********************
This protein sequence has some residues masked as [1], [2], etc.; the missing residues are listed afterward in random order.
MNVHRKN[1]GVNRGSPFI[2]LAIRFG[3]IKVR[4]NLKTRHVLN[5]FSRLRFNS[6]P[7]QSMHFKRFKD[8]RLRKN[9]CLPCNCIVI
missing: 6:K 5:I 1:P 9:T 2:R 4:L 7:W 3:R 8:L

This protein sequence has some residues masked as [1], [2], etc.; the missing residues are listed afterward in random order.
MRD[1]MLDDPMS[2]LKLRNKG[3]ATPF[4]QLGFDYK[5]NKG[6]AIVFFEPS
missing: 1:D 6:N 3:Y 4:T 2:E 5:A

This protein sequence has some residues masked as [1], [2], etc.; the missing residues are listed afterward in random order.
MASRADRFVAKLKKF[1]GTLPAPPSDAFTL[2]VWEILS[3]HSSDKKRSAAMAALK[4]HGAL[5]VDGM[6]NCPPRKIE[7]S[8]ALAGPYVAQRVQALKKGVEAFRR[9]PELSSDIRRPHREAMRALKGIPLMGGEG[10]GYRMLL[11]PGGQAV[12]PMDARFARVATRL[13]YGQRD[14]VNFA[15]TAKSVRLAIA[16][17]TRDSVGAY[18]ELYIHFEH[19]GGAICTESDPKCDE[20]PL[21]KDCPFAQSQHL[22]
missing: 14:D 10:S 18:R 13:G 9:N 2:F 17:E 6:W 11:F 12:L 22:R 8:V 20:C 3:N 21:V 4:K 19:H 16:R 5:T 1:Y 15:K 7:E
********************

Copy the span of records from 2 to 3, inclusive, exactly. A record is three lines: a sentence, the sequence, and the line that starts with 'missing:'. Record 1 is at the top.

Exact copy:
This protein sequence has some residues masked as [1], [2], etc.; the missing residues are listed afterward in random order.
MRD[1]MLDDPMS[2]LKLRNKG[3]ATPF[4]QLGFDYK[5]NKG[6]AIVFFEPS
missing: 1:D 6:N 3:Y 4:T 2:E 5:A

This protein sequence has some residues masked as [1], [2], etc.; the missing residues are listed afterward in random order.
MASRADRFVAKLKKF[1]GTLPAPPSDAFTL[2]VWEILS[3]HSSDKKRSAAMAALK[4]HGAL[5]VDGM[6]NCPPRKIE[7]S[8]ALAGPYVAQRVQALKKGVEAFRR[9]PELSSDIRRPHREAMRALKGIPLMGGEG[10]GYRMLL[11]PGGQAV[12]PMDARFARVATRL[13]YGQRD[14]VNFA[15]TAKSVRLAIA[16][17]TRDSVGAY[18]ELYIHFEH[19]GGAICTESDPKCDE[20]PL[21]KDCPFAQSQHL[22]
missing: 14:D 10:S 18:R 13:G 9:N 2:F 17:E 6:W 11:F 12:L 22:R 8:V 20:C 3:N 21:V 4:K 19:H 16:R 5:T 1:Y 15:K 7:E